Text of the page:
DOC.
14 87
light,
and
other
groups
of
phenomena
associated with the
production
or con
version of light
can
be
understood better if
one
assumes
that the
energy
of
[5]
light
is discontinuously
distributed in
space. According
to
the
assumption
to
be contemplated
here,
when
a
light
ray
is
spreading
from
a
point,
the
energy
is
not
distributed
continuously
over
everincreasing
spaces,
but consists
of
a
finite
number of
energy quanta
that
are
localized in
points
in
space, move
without dividing,
and
can
be
absorbed
or
generated only
as a
whole.
In this
paper
I wish to communicate
my
train of
thought
and
present the
facts that led
me
to
this
course,
in the
hope
that the
point
of
view to be
elaborated
may
prove
of
use
to
some
researchers in
their
investigations.
§1.
On a
difficulty encountered
in the
theory of "blackbody
radiation"
We
shall
begin
by
taking
the
standpoint
of
Maxwell's
theory and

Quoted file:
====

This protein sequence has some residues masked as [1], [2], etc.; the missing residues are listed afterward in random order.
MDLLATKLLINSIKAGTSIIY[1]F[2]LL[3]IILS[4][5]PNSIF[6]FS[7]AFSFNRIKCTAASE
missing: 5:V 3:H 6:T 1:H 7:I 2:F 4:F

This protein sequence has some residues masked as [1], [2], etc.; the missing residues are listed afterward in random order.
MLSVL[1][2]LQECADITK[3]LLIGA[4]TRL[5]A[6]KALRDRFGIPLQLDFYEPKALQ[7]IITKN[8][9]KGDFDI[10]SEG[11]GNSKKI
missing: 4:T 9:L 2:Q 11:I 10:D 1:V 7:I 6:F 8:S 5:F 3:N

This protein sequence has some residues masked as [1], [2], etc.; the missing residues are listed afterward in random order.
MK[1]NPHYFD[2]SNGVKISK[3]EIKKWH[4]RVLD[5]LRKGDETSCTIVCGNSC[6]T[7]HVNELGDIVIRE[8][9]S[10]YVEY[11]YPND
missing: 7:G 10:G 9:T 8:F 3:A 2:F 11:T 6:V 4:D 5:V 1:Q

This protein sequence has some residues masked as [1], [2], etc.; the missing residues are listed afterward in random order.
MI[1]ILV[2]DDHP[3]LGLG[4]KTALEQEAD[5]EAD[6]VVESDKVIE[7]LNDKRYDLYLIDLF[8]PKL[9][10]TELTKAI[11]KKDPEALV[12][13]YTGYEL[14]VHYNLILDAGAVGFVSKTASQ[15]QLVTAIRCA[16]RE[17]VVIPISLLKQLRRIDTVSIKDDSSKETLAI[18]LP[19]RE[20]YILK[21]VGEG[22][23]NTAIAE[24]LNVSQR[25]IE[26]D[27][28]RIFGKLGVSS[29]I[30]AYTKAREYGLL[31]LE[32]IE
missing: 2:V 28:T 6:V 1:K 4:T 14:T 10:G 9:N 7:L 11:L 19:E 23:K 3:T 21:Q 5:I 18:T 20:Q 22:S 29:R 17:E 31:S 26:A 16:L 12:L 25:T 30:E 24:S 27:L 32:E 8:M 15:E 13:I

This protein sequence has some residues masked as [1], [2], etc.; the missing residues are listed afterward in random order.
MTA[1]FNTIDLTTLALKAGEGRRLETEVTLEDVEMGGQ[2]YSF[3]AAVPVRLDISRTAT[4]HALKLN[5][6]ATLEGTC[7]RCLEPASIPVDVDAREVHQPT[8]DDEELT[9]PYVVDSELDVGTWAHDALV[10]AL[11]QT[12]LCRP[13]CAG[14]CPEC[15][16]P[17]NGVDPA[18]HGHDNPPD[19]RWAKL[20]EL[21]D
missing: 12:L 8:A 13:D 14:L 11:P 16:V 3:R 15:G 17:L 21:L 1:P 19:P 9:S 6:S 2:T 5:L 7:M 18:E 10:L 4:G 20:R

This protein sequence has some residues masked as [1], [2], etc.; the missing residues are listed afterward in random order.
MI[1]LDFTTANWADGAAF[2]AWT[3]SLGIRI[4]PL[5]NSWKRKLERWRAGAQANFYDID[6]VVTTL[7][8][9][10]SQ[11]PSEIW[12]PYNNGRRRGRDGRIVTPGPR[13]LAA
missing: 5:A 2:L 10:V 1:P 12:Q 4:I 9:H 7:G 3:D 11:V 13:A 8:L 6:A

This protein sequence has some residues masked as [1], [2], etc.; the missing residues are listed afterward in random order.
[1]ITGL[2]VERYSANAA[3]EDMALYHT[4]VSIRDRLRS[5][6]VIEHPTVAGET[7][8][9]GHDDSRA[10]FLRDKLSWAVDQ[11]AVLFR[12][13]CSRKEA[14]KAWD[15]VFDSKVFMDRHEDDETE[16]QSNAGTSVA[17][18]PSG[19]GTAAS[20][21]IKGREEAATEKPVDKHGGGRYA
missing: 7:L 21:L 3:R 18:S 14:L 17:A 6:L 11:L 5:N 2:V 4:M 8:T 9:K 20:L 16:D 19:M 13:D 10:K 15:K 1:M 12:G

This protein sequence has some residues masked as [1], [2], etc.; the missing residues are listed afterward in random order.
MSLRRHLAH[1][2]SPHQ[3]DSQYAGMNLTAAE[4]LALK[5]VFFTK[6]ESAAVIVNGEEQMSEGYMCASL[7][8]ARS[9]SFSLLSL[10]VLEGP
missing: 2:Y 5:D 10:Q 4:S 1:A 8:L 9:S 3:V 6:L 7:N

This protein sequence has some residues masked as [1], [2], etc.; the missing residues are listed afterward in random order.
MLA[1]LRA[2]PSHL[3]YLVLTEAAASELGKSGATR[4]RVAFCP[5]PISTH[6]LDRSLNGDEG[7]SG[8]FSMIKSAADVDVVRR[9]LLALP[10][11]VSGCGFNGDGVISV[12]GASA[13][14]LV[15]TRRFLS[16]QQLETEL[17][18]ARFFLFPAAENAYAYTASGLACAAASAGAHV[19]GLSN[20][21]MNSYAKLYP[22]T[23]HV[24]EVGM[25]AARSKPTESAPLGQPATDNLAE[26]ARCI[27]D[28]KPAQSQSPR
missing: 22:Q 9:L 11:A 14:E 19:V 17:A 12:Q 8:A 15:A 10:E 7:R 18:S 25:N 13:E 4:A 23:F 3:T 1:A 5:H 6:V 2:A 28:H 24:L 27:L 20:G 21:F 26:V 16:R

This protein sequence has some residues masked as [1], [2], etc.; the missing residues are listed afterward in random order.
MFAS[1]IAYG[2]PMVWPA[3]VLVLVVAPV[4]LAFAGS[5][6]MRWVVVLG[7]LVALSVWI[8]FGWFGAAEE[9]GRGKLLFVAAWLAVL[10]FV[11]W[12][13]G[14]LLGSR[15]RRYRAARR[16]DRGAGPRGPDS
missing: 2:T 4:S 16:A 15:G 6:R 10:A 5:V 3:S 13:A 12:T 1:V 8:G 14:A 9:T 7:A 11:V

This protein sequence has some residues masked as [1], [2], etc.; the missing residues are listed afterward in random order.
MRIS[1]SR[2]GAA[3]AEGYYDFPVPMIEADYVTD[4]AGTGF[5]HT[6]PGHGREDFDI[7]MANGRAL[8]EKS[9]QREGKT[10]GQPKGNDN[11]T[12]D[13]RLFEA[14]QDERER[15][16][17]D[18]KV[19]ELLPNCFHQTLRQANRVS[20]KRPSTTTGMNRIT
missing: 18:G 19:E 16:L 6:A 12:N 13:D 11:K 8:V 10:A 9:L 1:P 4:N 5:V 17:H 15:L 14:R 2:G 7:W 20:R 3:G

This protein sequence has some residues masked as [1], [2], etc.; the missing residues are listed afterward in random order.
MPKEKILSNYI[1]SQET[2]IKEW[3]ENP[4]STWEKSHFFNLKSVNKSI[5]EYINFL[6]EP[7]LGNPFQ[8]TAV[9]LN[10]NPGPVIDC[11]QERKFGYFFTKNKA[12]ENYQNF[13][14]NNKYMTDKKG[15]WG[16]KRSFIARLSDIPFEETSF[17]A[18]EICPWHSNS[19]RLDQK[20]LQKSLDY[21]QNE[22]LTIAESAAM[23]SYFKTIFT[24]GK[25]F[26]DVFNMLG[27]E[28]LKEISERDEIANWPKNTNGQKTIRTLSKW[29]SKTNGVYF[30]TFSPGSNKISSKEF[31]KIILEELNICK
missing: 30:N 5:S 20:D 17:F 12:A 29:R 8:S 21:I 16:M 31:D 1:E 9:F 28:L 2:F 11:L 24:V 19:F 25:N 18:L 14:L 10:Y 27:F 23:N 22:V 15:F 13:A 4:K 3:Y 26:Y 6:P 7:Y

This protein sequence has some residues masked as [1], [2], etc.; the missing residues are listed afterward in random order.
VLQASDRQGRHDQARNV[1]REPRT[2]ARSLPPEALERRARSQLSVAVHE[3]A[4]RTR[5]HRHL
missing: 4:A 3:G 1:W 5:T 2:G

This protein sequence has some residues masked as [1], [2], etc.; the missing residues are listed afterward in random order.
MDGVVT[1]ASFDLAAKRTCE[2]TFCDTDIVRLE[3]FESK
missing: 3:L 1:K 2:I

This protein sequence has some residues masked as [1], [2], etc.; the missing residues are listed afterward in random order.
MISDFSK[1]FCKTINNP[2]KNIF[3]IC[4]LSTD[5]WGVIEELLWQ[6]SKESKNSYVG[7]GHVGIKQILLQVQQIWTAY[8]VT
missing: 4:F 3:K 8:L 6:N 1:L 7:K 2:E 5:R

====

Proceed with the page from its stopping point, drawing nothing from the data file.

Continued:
the
electron
theory
and
consider the
following
case.
Consider
a
space
enclosed
by
completely
reflecting walls
containing
a
number
of
gas
molecules
and
electrons
that
move
freely
and
exert
conservative forces
on
each
other
when they
come
very
close
to each other,
i.e.,
they
can
collide like
gas
molecules
according
to
the kinetic
theory
of
gases.1
Suppose,
further,
that
a
number
of electrons
are
bound
to
points
in
space
which
are
very
far
from each
other,
by
forces
that
are
directed
toward
these
points and
are
proportional
to
the
elongations
from
the
points. These
electrons,
too, shall
enter
into conservative
interactions with the free
molecules
and
electrons
when
the latter
come very
close
to them.
We
call the electrons
bound
to
the
points
in
space
"resonators";
they emit and
absorb
electromagnetic
waves
of definite
periods.
[7]
According
to
the
present view
about the
origin
of light,
the radiation
in the
space
considered, found
for the
case
of
dynamic
equilibrium
on
the
basis
of
Maxwell's
theory,
must be
identical with
"blackbody
radiation"

at
[8]
least if
one assumes
that
resonators
of all the relevant
frequencies
are
present.
[9]
1This assumption
is
equivalent
to
the
assumption
that the
mean
kinetic
energies
of
gas
molecules
and electrons
are
equal
to each
other
at thermal
equilibrium.
As
we
know,
Mr.
Drude
used
the latter
assumption
to
derive
the
ratio of
thermal
and
electric conductivities
of
the
metals
theoretically.
[6]